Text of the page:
“We could avoid having to fully litigate cases and use scarce resources to do so if the agency would agree to settle cases more,” said Larris of WildEarth Guardians, “but they much more often decline to settle.”

In what’s still one of the most comprehensive studies of its kind, Biber and co-author Berry Brosi, a biologist now at the University of Washington, assessed the role played by petitions and litigation with hundreds of species. They concluded, in a 2010 issue of the UCLA Law Review, that species listed as a result of a petition or litigation faced greater threats than species listed on the agency’s initiative.  Biber said he believes the 2010 conclusions remain valid, saying that overall, petitions and litigation “are beneficial [in] ensuring that the species most at threat are protected.”

Former FWS Director Dan Ashe, who oversaw the agency during the Obama administration and now is the president and CEO of the Association of Zoos and Aquariums, assessed that “litigation overall has been beneficial” in sustaining a focus on protecting species.


21 thoughts on “Recent Endangered Species Act policy news – June/July 2023”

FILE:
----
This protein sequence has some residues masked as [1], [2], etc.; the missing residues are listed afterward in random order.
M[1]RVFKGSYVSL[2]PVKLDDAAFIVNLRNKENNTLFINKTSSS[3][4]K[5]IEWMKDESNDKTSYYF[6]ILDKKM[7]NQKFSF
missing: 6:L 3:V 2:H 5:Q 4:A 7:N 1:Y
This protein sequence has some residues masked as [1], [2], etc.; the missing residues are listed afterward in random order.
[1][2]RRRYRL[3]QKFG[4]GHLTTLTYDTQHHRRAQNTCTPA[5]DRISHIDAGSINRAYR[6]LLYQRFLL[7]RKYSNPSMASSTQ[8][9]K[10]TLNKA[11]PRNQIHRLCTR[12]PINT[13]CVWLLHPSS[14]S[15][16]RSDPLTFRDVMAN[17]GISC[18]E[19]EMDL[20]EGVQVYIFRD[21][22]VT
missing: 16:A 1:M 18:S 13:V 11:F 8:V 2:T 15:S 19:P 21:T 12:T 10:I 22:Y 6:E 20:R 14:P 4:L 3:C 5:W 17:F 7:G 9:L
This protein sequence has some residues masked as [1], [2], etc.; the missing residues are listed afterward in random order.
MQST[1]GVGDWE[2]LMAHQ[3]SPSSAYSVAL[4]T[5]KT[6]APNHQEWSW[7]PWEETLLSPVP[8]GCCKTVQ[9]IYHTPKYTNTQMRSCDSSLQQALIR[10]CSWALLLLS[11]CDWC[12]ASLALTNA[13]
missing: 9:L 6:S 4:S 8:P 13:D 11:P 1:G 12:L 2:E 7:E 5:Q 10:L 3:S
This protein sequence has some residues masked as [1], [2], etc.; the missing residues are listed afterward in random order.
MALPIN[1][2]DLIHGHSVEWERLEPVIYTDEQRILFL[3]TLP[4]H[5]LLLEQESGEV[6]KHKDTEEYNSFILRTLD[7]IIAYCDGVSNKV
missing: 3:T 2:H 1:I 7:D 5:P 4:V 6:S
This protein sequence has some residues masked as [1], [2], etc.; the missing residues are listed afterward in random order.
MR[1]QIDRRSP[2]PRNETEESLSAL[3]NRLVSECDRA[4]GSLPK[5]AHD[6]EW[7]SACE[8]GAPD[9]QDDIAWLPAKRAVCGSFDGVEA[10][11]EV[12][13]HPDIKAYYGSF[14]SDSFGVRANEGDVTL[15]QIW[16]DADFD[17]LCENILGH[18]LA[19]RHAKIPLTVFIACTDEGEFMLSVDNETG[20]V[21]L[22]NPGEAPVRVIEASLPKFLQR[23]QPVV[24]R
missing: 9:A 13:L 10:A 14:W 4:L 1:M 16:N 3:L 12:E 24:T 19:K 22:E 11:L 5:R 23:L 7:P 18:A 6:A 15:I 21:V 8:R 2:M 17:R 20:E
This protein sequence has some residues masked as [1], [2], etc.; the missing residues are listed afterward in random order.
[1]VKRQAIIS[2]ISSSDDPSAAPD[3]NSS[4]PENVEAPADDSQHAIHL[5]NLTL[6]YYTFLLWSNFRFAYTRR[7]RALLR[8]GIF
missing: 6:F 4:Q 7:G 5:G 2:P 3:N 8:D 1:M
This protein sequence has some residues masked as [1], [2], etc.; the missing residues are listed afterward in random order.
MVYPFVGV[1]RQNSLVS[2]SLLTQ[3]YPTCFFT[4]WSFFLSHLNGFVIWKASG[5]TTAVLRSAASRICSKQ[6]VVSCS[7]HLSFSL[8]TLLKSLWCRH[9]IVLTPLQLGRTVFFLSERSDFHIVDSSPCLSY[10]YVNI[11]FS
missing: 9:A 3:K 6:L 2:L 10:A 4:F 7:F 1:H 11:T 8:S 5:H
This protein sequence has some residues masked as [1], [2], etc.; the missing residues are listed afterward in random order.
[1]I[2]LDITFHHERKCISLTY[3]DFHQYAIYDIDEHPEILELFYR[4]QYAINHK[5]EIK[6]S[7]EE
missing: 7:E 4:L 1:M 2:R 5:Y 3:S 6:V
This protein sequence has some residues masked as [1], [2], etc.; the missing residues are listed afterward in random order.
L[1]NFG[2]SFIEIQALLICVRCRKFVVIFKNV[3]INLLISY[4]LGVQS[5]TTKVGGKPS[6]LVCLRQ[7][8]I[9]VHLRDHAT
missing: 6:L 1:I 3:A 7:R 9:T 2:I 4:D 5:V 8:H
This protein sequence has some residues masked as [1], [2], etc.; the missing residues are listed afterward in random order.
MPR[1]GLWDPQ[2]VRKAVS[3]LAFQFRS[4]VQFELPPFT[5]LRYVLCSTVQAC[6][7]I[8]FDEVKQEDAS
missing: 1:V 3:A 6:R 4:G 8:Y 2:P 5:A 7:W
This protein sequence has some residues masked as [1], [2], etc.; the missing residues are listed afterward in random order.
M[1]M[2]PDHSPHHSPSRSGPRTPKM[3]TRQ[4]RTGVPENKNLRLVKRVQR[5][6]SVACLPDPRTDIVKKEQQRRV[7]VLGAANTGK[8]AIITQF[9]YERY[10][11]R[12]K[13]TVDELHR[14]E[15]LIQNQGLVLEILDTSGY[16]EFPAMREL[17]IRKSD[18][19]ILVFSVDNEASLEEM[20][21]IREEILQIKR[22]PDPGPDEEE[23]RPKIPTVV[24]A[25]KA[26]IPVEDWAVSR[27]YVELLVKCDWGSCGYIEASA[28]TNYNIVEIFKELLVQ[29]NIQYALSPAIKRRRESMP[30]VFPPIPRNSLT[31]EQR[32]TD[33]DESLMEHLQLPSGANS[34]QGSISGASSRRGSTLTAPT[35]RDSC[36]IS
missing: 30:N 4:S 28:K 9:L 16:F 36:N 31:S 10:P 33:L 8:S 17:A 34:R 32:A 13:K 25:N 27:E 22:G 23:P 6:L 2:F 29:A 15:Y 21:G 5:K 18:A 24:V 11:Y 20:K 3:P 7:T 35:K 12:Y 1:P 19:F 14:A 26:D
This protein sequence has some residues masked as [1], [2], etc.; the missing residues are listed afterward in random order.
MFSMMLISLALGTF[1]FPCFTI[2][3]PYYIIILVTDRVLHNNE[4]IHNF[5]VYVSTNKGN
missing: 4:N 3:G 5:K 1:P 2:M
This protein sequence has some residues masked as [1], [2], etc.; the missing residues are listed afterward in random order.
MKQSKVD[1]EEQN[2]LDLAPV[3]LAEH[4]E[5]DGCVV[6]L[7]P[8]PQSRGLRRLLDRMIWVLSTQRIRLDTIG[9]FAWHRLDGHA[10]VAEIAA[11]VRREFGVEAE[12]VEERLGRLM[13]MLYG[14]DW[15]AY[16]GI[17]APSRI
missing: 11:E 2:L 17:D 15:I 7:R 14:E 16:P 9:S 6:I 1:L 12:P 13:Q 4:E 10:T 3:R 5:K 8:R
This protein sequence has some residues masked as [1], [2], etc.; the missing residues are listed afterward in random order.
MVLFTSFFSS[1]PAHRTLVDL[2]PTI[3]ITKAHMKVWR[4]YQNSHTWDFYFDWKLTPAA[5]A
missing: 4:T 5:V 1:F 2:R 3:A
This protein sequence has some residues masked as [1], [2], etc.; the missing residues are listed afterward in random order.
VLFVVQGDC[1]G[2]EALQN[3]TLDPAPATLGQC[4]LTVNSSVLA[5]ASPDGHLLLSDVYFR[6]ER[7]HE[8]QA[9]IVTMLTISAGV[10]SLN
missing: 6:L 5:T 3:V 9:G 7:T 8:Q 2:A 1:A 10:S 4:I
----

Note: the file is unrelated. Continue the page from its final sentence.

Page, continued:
1. This is interesting. Controversial?

    On July 3, the Fish and Wildlife Service adopted a final section 10(j) rule that would allow it to establish experimental populations of endangered species in places outside of their normal historical range. This is primarily in response to changes in species’ habitat resulting from climate change:

    “Through this rule change we are adjusting our regulatory authority to allow us to adequately respond to these potential scenarios in circumstances where it may not be possible to recover a species within its historical range because of loss or alteration of some or all its suitable habitat,”

    • Regulators gotta regulate. So first, you manage where endangered species are.. then there’s “where they could be in the future based on where they are today” (unoccupied critical), then it’s only natural to expand to “stick them other places that we think might possibly have them in the future.”
      Predicting the future of organisms and climate and their interactions is difficult or impossible, from this biologist’s viewpoint. Whatever happened to “ecosystems are more complex than we think, they are more complex than we can think?” but we can predict where future frogs might thrive, and/or disrupt other ecosystems?

  2. I like the part about critical habitat. Someone building a house in N Mexico on one acre shouldn’t be kept from doing so because of a species whose range is tens of millions or hundreds of millions of acres circling the globe. Sometimes I even wonder why a species that is so abundant is listed.